Judas biography
n. An autobiography that denigrates or betrays a former friend or spouse of the writer.
There's a lot of that going around, of course, the mercenary airing of private affairs, the shameless peddling of what Updike calls "the Judas biography."
—Steve Duin, “Private memo to J.D., for his eyes only,” The Sunday Oregonian, May 16, 1999
Recent years in America have given rise to what we might call the Judas biography, in which a former spouse or friend of a living writer confides to print an intimate portrait less flattering than might be expected.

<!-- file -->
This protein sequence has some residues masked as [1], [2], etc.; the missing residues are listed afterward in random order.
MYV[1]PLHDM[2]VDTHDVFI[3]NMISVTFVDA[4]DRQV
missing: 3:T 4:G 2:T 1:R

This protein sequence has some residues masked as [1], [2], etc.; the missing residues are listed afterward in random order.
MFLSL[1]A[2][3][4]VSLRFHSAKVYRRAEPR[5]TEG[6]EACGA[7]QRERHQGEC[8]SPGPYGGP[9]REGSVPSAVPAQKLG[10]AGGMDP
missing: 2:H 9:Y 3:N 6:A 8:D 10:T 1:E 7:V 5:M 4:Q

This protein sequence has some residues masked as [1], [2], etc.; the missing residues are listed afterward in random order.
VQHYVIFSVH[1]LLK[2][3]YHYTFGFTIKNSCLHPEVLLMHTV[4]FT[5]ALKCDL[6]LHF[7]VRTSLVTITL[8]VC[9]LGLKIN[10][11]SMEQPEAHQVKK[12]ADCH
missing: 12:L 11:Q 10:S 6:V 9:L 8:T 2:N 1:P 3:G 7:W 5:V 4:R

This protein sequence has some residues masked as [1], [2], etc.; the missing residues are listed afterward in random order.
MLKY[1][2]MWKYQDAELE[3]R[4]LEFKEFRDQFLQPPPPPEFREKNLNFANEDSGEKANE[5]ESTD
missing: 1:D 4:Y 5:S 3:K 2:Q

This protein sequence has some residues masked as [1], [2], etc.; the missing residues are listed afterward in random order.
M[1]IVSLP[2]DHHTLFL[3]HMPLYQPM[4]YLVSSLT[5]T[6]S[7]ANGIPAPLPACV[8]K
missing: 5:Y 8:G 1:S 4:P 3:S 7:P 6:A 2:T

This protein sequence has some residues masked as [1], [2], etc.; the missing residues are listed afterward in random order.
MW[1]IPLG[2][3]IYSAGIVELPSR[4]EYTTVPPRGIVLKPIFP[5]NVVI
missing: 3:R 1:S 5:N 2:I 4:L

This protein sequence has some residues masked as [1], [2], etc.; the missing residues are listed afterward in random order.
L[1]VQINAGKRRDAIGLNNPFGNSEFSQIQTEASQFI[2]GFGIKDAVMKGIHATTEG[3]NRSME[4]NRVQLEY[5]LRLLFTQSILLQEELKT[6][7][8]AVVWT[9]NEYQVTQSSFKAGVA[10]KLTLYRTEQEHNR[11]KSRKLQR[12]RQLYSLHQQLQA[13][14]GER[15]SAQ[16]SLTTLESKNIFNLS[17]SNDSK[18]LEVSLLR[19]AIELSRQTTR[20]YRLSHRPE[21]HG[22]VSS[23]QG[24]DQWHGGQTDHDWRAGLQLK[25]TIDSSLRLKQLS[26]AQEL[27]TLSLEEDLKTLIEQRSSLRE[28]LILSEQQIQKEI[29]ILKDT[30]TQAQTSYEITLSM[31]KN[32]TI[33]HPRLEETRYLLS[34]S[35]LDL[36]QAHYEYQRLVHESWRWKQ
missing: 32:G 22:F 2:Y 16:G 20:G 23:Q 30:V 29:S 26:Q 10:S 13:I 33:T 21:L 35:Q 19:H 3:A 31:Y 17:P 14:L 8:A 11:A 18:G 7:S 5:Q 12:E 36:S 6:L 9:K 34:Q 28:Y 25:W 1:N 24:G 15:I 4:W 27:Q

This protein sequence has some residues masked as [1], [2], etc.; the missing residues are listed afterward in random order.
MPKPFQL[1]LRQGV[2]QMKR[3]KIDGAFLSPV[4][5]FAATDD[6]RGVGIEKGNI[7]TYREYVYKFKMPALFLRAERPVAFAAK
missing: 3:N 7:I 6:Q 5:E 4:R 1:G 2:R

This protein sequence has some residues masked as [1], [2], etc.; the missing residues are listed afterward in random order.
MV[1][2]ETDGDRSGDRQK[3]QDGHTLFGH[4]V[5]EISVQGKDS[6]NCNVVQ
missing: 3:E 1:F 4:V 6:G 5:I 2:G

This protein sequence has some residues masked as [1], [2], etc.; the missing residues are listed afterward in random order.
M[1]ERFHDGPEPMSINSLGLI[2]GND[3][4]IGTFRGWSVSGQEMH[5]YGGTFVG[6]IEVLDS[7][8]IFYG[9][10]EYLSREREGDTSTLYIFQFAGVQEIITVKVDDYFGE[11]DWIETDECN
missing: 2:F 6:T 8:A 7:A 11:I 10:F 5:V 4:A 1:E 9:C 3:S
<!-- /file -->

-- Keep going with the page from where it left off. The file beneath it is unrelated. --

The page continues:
—John Updike, “One Cheer for Literary Biography,” The New York Review of Books, February 04, 1999
1999 (earliest)
John Updike didn't coin the term 'Judas biography' (When revenge means a stab in the hardback, January 23); he adapted it from a remark of Oscar Wilde's: "Every great man nowadays has his disciples, and it is always Judas who writes the biography."
—Ron Brown, “Letter: 'Judas biography',” The Guardian (London), January 27, 1999
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